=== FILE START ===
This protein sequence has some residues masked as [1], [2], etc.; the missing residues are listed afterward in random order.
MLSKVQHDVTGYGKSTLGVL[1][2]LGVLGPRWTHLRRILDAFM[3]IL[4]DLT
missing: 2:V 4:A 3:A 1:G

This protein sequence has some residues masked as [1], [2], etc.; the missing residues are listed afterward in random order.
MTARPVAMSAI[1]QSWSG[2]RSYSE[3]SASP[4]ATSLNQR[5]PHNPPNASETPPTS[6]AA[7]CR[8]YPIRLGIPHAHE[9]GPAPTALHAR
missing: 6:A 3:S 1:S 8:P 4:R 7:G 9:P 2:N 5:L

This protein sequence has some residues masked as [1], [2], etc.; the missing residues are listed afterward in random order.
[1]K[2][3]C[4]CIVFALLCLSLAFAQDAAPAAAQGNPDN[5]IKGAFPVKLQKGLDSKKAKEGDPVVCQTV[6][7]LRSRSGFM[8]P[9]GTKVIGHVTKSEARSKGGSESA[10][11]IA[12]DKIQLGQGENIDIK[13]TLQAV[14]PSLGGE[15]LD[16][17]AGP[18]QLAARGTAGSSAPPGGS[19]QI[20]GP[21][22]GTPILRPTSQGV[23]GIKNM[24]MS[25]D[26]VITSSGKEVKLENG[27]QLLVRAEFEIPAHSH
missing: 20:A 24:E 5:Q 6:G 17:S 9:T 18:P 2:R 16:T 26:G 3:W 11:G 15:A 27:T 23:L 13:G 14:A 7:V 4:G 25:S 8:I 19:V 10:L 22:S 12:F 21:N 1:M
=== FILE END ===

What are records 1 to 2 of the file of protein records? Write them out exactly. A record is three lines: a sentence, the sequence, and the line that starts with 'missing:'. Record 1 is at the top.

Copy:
This protein sequence has some residues masked as [1], [2], etc.; the missing residues are listed afterward in random order.
MLSKVQHDVTGYGKSTLGVL[1][2]LGVLGPRWTHLRRILDAFM[3]IL[4]DLT
missing: 2:V 4:A 3:A 1:G

This protein sequence has some residues masked as [1], [2], etc.; the missing residues are listed afterward in random order.
MTARPVAMSAI[1]QSWSG[2]RSYSE[3]SASP[4]ATSLNQR[5]PHNPPNASETPPTS[6]AA[7]CR[8]YPIRLGIPHAHE[9]GPAPTALHAR
missing: 6:A 3:S 1:S 8:P 4:R 7:G 9:P 2:N 5:L